There are two aspects of the problem — the first is the overstretching of the investigation and the second is the evolving pattern of riots and mass violence. The foremost priority should be relieving the accused. They are not guilty until they are proven so. The police, judiciary and the government should make concerted efforts to speed up the process. A sensitive approach has to be adopted towards the accused on the humanitarian ground. It must be remembered that those who are not real culprit among them, are in fact, victims of dual suffering, first of the riot and then the stretched investigation. Besides speeding up the investigation, outreach has to be made to the affected families, and their grievances should be addressed. Justice is not just about punishing the culprits. It is as much about saving the innocent from being afflicted. Apart from these immediate measures, some long term interventions also need to be made.
Long term solutions must be chalked out to prevent such incidents in future. With society growing increasingly divided into the lines of caste, class and religion; such conflicts can become a routine phenomenon. To minimize the frequency, magnanimity and impact of such dreadful outcomes; we need to fix at least two things. The first is the long-awaited police reforms and the second is restructuring the way communities live beside each other in our country.
There is no dearth of reform measures for police in India. The only issue is that of implementation of these measures. Right from the National Police Commission in 1977 to the Police Act Drafting Committee II in 2015, there have been persistent efforts to form expert bodies and transform the police system in India. The police are accountable to the political executive which may affect their operational freedom. The Second Administrative Reforms Commission of 2007 has emphasized that the power of political executives over police should be limited to promoting professional efficiency and ensuring that police are acting in accordance with the law.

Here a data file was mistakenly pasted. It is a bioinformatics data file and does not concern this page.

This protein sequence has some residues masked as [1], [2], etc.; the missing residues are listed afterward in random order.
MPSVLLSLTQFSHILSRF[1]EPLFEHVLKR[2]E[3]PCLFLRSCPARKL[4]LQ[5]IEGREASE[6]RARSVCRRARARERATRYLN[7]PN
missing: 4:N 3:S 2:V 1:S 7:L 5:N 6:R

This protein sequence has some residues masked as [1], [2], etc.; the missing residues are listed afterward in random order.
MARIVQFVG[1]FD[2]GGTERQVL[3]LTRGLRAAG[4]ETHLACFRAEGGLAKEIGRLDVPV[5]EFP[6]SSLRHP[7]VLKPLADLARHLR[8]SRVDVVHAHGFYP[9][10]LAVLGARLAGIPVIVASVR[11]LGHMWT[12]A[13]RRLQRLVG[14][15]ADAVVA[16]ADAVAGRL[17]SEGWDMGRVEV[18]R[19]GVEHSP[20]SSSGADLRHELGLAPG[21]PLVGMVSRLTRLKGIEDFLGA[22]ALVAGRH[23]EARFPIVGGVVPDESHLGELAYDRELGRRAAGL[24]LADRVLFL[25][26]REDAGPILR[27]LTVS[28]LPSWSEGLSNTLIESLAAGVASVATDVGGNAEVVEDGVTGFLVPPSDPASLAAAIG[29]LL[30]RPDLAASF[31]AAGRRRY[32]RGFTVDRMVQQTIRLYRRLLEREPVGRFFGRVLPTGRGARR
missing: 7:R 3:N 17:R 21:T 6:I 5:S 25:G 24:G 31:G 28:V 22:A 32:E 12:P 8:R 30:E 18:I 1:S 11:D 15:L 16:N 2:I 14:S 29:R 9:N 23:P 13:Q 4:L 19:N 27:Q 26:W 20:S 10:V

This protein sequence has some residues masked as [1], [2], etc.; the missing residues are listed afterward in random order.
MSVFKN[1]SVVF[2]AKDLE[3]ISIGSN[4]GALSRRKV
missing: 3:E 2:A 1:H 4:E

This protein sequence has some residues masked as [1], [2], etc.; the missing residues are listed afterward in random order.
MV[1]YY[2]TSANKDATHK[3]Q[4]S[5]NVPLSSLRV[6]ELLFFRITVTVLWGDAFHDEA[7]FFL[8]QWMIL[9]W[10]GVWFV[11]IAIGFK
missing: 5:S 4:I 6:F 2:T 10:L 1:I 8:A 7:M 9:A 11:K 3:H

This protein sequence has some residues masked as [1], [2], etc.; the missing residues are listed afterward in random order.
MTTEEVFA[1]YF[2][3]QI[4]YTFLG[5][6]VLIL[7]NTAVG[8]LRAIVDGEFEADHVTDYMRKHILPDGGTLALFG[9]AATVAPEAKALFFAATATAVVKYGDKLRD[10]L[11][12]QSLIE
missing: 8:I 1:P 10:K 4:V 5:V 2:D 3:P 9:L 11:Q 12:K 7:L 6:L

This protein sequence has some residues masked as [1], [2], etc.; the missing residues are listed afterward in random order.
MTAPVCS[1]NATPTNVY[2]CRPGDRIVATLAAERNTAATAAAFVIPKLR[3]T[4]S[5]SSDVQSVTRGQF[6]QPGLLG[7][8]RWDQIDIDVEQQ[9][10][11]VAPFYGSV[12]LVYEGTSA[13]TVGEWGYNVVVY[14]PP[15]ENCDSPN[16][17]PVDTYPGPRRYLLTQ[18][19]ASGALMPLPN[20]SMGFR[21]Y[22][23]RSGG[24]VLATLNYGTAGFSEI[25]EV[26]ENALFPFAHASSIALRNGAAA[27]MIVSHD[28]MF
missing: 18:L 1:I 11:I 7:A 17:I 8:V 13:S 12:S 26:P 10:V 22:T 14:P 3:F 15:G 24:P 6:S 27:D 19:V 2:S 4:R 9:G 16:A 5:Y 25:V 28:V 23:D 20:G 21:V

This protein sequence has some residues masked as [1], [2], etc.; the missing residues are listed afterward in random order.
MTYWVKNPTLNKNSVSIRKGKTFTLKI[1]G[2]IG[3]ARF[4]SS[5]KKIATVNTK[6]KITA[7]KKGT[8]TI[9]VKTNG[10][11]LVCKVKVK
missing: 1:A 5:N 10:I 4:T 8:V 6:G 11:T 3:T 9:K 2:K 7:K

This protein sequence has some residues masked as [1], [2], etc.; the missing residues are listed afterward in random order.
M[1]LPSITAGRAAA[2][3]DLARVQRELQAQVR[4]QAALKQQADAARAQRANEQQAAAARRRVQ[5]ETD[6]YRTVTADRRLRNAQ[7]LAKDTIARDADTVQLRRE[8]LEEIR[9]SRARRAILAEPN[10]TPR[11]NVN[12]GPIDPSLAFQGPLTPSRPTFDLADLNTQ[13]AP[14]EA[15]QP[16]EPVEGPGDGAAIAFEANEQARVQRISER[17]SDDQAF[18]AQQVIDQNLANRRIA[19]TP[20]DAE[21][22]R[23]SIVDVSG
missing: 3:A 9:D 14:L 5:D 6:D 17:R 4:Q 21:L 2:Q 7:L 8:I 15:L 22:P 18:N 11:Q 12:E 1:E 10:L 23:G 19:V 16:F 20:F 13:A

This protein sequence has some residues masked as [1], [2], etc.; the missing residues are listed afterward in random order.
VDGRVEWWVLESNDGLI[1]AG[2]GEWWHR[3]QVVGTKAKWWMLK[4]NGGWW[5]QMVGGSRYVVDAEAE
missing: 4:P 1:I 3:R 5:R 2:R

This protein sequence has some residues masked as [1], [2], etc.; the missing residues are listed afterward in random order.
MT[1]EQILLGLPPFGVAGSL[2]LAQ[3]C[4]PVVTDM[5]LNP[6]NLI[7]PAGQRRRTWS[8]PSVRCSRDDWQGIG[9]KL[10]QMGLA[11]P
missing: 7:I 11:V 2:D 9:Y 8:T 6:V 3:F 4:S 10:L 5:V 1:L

The Supreme Court ruling in the Prakash Singh vs Union of India case is of immense significance in this regard. The ruling required the Centre and states to set up authorities to formulate guidelines for police functioning. The apex court asked states to fix a minimum tenure of service to check abrupt transfers and postings. The Supreme Court and the Second Administrative Reforms Commission also highlighted the need to establish independent complaints authority to look into matters of police misconduct on the lines of similar bodies in countries like the UK and USA, which have strong police machinery.
In the north-east Delhi riot cases, the police have arrested many suspects on the basis of their disclosure statements under section 161 of CrPC, which are considered as inadmissible evidence. The Supreme Court ruled in 2018 that the disclosure statement of the accused should be video-taped in order to ensure transparency. The objective is to ascertain that the statement is not recorded under any sort of pressure or compulsion. In the north-east riot cases, Delhi police has produced disclosure statements as evidence even in the cases where the accused has refused to sign the statement. These actions are not in compliance with the Supreme Court ruling and remain futile.
How big does the problem of living in ghettos look like? It is in fact very big. The ghettos provide a prepared ground for potential riots. People live in ghettos possibly because they have a shared culture. But the other reason could be that they look for a sense of security and strength. It turns out to be otherwise. Ghettos, instead lead to a heterogeneous society that is more vulnerable to riots and targeted violence. Ghettoisation is not in itself a reason for riots but ghettos turn out to be breeding ground for riots in the larger socio-political context. Polarizing efforts of political parties tend to have the most dreadful impact on ghettos as against homogeneous societies. Restructuring these settlements into homogeneous societies is the only way out.
*With inputs from the city desk. Views expressed are personal